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Homophobia Is Not A Part Of Indian Culture, It’s A Leftover From British Raj

You can always count on Victorian era Britishers to mess things up for centuries to come

In 2018, the Supreme Court scrapped Section 377 of the IPC, thereby successfully decriminalizing consensual gay sex.

The scrapping of the law preceded and followed an intense discussion about LGBTQ+ rights in India.

A common sentiment echoed in countless articles, interviews and TV shouting matches, otherwise known as debates, was that homosexuality is not in line with Indian culture.

But of course, like many things that are controversial subjects in our country, homophobia can be traced back to a bunch of moustachioed old white British men, trying their best to divide and crush the Indian spirit.

Homosexuality was not considered ‘unnatural’ in ancient India 

Before the British came knocking around the Indian subcontinent, gender fluidity and varied forms of sexuality were the norms.

The Khajuraho temples in Madhya Pradesh, Sun Temple in Konark and even Ajanta caves displayed sculptures and artwork depicting homosexuality.

Texts from hundreds of years ago specify how people who did not fit into either of the categories of male or female lived without any fear of humiliation or punishment.

Khajuraho Temples, a UNESCO heritage site, depict homosexuality

Even in the Mughal dynasty, homosexuality was not explicitly punished. Babur, the founder of the Mughal Empire, wrote how he was in love with a boy.

In his memoirs, Baburnama, Babur composed multiple couplets for a boy named Baburi, even after being married many times and having children, as cited in The Hindu.


Also Read: Watch: Pride Month’19 – India’s Top LGBTQ Friendly Places


And then entered the British

In 1860, more than 150 years ago, the Indian Penal Code (IPC) was enforced and it was written up by a law commission headed by Thomas Babington Macaulay, who didn’t bother to consult local traditions or the actual Indian culture before writing it up.

The IPC was meant to impose European ideals of morality and that included an aversion to homosexuality, which was considered by the Europeans to be a sin.

LGBT rights are not just western ideals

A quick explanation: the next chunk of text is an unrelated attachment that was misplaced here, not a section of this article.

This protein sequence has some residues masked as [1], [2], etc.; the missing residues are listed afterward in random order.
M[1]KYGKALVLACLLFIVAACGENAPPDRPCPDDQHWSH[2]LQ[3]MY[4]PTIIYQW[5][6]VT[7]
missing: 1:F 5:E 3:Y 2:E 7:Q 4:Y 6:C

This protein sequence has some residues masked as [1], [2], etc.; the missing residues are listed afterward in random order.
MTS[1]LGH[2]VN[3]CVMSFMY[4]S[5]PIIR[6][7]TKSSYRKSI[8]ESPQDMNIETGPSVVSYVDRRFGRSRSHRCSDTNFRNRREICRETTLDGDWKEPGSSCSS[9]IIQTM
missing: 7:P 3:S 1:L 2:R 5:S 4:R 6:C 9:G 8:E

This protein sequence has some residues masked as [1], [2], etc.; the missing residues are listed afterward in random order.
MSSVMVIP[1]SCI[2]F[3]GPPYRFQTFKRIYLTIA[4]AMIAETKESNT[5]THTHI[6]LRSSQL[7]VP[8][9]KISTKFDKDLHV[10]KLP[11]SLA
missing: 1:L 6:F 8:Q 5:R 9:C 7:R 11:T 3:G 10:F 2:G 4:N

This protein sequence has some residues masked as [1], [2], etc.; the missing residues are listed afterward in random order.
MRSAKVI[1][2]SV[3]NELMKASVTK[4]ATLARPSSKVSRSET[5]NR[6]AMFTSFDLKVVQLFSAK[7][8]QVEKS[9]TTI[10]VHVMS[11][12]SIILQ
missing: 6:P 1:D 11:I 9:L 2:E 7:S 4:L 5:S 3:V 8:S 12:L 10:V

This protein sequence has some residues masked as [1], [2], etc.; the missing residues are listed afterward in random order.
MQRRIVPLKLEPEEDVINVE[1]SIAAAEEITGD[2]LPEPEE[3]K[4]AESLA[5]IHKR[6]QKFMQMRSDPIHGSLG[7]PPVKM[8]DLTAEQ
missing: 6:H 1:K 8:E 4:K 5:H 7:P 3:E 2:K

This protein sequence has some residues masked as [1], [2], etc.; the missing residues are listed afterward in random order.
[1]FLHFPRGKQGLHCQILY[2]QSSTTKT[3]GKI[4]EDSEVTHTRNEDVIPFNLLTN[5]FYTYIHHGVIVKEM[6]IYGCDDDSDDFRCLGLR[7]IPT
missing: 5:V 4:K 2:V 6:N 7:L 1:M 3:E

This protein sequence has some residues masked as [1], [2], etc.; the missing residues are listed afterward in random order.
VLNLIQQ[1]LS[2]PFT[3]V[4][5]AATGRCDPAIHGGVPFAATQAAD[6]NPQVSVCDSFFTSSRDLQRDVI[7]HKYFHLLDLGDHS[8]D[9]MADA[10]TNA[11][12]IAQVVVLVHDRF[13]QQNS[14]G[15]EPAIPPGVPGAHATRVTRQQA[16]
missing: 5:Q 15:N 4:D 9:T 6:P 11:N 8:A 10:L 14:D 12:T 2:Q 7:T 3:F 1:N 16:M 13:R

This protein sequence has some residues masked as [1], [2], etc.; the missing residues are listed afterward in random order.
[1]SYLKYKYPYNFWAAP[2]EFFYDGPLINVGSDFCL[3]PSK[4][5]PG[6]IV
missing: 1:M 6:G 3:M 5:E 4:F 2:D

When the British left, we stuck to the IPC and in doing so continued to uphold a lot of western ideals that were forced upon our ancestors to erase their traditions and culture.

Present-day 

Starting in 1967, the United Kingdom began to do away with repressive laws from an equally repressive era.

And India?

Well, it only took us 158 years to scrap Section 377 and that’s just the tip of the homophobic iceberg.

People from the LGBTQ+ community are still not allowed to marry or adopt children. They still encounter discrimination everywhere they go.

It’s almost funny that the ones who shout about a so-called version of Indian culture are the ones who never read the fine print of the vast literature and art that forms a huge part of Indian culture and celebrates the LGBT community.

I mean honestly, who in their right mind believes that in a country of more than a billion people, all of us are going to be boring straight people?

The laws that led to the rise of homophobia in India were never part of our culture, they were meant to repress our culture.

What next? 

“History owes an apology to members of the community for the delay in ensuring their rights,” said Justice Indu Malhotra, who was a part of the five-judge bench that made the historic decision to overturn Section 377.

“For queer folks in all these post-colonial countries, our governments have to have a sense that these are not our laws, these were never our cultures”, said Menaka Guruswamy, a lawyer who fought against Section 377.

Menaka Guruswamy and Arundhati Katju, the lawyers who helped scrap Section 377

The fight for equal rights for the LGBTQ+ community is far from over but know this, Indian culture was not against homosexuality.

Those who treat an entire community with disdain only because of who they love should perhaps try reading about this mystical Indian culture that they love to quote all the time.


Image Credits: Google Images

Sources: Economic Times, Time, The Conversation

Find the blogger: @RoshniKahaHain


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